Texas Bob Travels

Ashton Villa

2328 Broadway St, Galveston, Texas

Ashton Villa - Galveston, Texas
Ashton Villa - Galveston, Texas

Ashton Villa

Built in 1858-59, the first of Galveston's Broadway "palaces," as well as the first brick house to be built in Texas.

The artistic and eccentric Miss Bettie Brown was mistress of the manor, and her life-size paintings still adorn the showy Gold Room. When the villa was almost razed in 1970, Galveston Historical Foundation led a campaign to save it, and now manages it as a house museum.

Galveston was occupied by Federal Troops October 5, 1862. The following January 1, 1863, Confederate forces under Maj. Gen. John B. Magruder attacked and expelled occupying Union troops from the city of Galveston. During the occupation of Galveston and in the days after June 19th 1865 the Ashton Villa was used as the headquarters for the Union Forces.

Emancipation Proclamation

On June 19th, 1865, eighteen hundred union solders, under command of General .Gordon Granger, landed in Galveston, Texas.; Upon arrival, Granger published several General Orders, outlawing all acts of the Texas legislature since secession, paroling most Confederate soldiers, decreeing that the cotton crop could be sold but only to Northern factors, and most importantly: "The people are informed that, in accordance with a proclamation from the Executive of the United States, all slaves are free."

"Since Lincoln's Emancipation Proclamation of January 1863 had had no practical effect in most of the South, African-Americans in Texas traditionally count June 19, "Juneteenth," as the day they were actually freed, and celebrate it as a major holiday. The rest of Granger's order, however, has been largely forgotten: "The Freedmen are advised to remain at their present homes, and work for wages .

Unlike slaves farther east, very few, less than fifty, Texas slaves fought in black Union regiments. ;Many did run to Mexico, but they had little idea what life in freedom would be like.

;The "forty acres and a mule" that many believed would accompany their liberty was a dream and an aspiration, but nobody ever promised it to them. ;When they discovered that freedom meant freedom to look after themselves after generations of being fed and clothed and told what to do, the result was as grim as Lafayette had predicted to Sam Houston forty years earlier.

It is generally thought (but I could find no conclusive proof) that Granger's general orders; the revelation of the Emancipation Proclamation and the instructions that went with them were read from the balcony ;of the Ashton Villa pictured above.;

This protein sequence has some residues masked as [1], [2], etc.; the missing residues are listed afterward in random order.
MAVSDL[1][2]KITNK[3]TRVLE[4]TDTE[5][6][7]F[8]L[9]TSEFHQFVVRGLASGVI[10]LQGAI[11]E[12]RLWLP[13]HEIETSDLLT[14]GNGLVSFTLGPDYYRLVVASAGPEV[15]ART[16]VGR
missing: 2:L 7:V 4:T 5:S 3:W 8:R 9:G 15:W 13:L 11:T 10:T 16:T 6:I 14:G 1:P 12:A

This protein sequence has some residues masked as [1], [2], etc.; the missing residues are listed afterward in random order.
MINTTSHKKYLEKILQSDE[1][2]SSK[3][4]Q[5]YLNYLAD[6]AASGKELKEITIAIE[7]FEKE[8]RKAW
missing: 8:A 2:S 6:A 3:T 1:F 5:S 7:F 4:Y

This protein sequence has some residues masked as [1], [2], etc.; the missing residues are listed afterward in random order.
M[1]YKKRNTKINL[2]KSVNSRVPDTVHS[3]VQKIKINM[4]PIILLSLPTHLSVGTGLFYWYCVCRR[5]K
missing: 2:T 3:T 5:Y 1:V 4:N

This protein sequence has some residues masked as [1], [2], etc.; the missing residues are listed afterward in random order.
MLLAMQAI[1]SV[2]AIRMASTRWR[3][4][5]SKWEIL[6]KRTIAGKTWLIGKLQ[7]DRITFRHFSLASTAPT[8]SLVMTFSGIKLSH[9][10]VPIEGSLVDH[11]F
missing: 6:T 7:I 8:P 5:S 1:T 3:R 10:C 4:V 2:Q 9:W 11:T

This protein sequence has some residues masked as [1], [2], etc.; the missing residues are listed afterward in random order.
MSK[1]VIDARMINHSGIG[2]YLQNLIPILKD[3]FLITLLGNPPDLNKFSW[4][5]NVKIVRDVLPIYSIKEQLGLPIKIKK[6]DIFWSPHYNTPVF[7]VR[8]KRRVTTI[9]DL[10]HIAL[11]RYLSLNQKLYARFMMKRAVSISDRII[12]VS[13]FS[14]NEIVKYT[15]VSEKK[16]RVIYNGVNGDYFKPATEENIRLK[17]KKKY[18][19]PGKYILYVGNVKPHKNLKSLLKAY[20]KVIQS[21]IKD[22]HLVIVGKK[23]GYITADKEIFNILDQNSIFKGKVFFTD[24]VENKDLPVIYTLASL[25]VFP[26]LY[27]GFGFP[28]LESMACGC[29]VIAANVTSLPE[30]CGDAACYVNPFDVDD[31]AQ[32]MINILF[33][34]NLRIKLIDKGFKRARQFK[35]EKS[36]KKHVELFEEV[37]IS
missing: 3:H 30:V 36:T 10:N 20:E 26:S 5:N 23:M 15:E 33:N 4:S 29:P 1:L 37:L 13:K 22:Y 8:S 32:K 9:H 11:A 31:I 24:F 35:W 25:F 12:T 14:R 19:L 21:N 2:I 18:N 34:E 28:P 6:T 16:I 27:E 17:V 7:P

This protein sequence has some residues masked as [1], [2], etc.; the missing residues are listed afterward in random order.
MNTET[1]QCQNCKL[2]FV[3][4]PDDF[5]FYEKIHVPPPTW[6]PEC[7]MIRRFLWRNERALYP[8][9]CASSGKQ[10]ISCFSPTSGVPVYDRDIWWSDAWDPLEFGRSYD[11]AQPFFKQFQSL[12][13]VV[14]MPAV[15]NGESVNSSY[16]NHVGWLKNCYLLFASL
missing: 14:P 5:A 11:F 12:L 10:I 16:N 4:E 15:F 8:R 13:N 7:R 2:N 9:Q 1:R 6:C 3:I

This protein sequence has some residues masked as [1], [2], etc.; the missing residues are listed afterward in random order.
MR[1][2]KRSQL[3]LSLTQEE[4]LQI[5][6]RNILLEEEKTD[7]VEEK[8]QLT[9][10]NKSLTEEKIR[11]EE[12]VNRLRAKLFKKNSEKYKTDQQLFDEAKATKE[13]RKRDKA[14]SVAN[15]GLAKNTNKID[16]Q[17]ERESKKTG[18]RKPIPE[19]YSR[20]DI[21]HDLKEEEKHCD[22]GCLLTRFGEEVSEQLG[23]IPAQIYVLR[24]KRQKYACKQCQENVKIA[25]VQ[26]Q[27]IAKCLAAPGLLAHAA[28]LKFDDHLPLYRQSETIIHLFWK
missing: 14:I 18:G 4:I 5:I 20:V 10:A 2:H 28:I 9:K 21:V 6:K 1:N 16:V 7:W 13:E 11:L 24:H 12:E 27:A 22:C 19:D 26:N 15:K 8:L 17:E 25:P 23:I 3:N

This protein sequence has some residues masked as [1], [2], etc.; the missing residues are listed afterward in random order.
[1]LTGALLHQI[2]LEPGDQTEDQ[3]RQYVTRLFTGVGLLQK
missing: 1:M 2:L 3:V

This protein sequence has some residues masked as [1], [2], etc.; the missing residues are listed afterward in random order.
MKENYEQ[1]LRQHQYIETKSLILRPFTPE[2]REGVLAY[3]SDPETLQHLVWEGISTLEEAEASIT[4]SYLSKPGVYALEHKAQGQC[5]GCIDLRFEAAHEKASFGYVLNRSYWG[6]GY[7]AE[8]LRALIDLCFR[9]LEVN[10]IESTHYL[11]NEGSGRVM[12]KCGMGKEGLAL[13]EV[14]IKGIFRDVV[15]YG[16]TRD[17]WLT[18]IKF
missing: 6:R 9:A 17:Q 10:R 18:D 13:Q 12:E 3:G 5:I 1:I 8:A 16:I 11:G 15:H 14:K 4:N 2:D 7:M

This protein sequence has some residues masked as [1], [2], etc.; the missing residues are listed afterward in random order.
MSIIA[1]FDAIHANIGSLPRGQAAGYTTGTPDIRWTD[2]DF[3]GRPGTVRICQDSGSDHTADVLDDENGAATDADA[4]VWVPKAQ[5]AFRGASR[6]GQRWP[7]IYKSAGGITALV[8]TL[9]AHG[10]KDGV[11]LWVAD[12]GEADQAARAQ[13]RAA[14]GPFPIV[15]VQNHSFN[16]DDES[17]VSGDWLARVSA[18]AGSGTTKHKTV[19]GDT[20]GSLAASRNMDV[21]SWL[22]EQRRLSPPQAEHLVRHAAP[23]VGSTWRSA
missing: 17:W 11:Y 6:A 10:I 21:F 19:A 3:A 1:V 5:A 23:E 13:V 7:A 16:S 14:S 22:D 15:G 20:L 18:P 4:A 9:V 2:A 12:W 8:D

;Although Texas is the only state to recognize "Emancipation Day" as an official holiday, it is celebrated in many areas throughout the U.S.

They are informed that they will not be allowed to collect at military posts; and that they will not be supported in idleness either there or elsewhere." The full text of the order reflected the Union Army's experience throughout the South, that the emancipated slaves believed that freedom would include jobs or some other material benefit. ;Texas slaves had been very isolated both from the fighting and from the possibility of escape on the Underground Railroad.

Ashton Villa is now home to the Galveston Island Visitor Information Center.;


© 1998 - - R. McSpadden - All rights reserved
. . . more from www.TexasBob.com
The information contained in this website is for general information purposes only. The information is provided by Texas Bob Media Services and while we endeavor to keep the information up to date and correct, we make no representations or warranties of any kind, express or implied, about the completeness, accuracy, reliability, suitability or availability with respect to the website or the information, products, services, or related graphics contained on the website for any purpose. Any reliance you place on such information is therefore strictly at your own risk. In no event will we be liable for any loss or damage including without limitation, indirect or consequential loss or damage, or any loss or damage whatsoever arising from loss of data or profits arising out of, or in connection with, the use of this website. Through this website you are able to link to other websites which are not under the control of Texas Bob Media Services. We have no control over the nature, content and availability of those sites. The inclusion of any links does not necessarily imply a recommendation or endorse the views expressed within them. Every effort is made to keep the website up and running smoothly. However, Texas Bob Media Services takes no responsibility for, and will not be liable for, the website being temporarily unavailable due to technical issues beyond our control.